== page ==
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This Vancouver tech community builds gear for front-line health care workers

"We're looking for resources like laser cutters, materials vendors, and fundraising help, as well as #socialmedia help sharing our ask, and correct medical information."
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Photo: Kali Readwin‎ / Facebook

As of March 23, there are 472 confirmed cases of COVID-19 in British Columbia, with 13 fatalities. And, as the numbers continue to rise, the need for medical equipment increases, too. 

Kali Readwin is one of the founding members of a grassroots group called Vancouver Makers for Emergency Response & Support. Along with partner Sean Wormsbecker, who is an emergency physician, as well as their tech-savvy friend Nick Harrow, the group aims to supply front-line health care workers with personal protecive equipment (PPE).

Right now, health care workers face a shortage of the protective gear that they require to treat patients who have been infected with COVID-19. In addition to face masks, Readwin explains that there isn't enough face shields, either. What's more, this pandemic is still in its early stages.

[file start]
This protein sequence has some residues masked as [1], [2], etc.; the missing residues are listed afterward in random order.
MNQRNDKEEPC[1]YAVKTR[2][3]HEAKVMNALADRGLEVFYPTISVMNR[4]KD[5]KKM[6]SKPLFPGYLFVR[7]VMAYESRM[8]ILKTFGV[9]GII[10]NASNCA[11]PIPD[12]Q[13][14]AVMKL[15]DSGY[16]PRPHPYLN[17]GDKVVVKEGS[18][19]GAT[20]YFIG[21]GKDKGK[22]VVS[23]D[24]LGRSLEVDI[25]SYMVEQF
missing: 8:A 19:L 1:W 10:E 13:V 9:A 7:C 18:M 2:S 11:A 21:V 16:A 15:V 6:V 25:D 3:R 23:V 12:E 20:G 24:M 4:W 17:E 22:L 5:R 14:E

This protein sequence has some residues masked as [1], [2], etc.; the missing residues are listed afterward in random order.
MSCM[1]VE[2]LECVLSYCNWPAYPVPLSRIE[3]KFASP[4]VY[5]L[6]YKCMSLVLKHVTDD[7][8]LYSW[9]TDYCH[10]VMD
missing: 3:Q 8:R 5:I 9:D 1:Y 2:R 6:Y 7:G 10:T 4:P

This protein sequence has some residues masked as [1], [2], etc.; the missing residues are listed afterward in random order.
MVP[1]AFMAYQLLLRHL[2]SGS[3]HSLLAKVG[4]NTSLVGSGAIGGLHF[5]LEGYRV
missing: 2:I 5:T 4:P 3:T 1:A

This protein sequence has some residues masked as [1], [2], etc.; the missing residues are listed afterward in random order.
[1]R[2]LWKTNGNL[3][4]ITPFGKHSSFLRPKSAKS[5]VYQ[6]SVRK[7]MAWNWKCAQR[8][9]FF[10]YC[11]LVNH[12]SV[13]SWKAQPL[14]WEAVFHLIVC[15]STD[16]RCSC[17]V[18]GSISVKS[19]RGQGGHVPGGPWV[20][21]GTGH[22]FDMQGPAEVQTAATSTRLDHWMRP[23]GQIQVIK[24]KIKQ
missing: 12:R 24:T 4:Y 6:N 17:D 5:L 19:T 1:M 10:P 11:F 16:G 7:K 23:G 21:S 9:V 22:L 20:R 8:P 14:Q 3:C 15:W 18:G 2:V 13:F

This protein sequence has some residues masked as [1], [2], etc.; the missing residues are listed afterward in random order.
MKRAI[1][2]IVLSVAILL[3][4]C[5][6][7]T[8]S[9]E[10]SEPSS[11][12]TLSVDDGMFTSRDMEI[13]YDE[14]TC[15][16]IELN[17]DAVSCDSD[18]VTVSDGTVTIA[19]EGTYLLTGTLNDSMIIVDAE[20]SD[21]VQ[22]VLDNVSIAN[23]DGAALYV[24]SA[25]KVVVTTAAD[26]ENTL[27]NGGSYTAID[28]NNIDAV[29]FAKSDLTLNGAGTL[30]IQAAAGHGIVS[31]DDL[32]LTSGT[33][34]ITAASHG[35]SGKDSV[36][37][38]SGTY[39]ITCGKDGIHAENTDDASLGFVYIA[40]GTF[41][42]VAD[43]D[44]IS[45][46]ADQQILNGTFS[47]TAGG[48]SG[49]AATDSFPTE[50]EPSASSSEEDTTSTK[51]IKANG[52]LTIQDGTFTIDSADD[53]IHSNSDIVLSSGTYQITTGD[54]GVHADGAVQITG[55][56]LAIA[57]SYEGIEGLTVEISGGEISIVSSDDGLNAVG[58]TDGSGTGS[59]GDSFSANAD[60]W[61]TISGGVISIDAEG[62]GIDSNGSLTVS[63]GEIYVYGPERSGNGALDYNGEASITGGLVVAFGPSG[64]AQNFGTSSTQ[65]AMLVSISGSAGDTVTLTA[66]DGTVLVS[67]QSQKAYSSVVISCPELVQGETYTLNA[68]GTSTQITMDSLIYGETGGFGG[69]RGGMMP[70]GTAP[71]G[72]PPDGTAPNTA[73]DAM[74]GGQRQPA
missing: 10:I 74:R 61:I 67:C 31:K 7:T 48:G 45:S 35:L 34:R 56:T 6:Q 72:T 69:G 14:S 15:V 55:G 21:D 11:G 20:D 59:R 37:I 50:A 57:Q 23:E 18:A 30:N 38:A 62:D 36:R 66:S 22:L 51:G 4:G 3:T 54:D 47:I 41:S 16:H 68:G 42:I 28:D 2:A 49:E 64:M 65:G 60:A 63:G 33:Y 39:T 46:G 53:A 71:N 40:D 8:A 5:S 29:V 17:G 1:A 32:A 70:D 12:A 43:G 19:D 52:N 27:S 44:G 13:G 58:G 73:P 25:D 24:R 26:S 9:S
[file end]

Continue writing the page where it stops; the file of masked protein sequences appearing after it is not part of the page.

"We already have 100 volunteers interested to help, so we've already developed and tested a prototype that physicians at Royal Columbian Hospital have agreed they could use," says Readwin.

Readwin describes how Vancouver's emergency response staff use masks as well as protective face shields. However, they are also looking at other medical equipment to use during procedures such as intubation - putting a patient's breathing tube in.

"We're looking for resources like laser cutters, materials vendors, and fundraising help, as well as #socialmedia help sharing our ask, and correct medical information."

Readwin adds that it is pertinent that people stop using face masks if they are not ill. 

"There is a shortage of masks right now, and health care workers do not have enough. Also, there is a proper protocal for wearing a mask, and if you don't follow it, it is useless," she says.

Aside from only using a face mask once, it should be used with clean hands. If an ill person continues to cough into a mask, that mask is no longer an effective barrier.

Readwin adds that they would love to, "encourage some propaganda-style ART to spread awareness through the hashtag #antiviralart. We're looking to see ANY kind of art that promotes hand-washing and self isolation. Any style that speaks to you and yours! We'd love to blow up IG with something viral that will do some GOOD. Make it your own! Make new hashtags! We're not really keeping track - what matters is awareness that saves lives."

For information about the proper use of face masks, visit the World Health Organization online.





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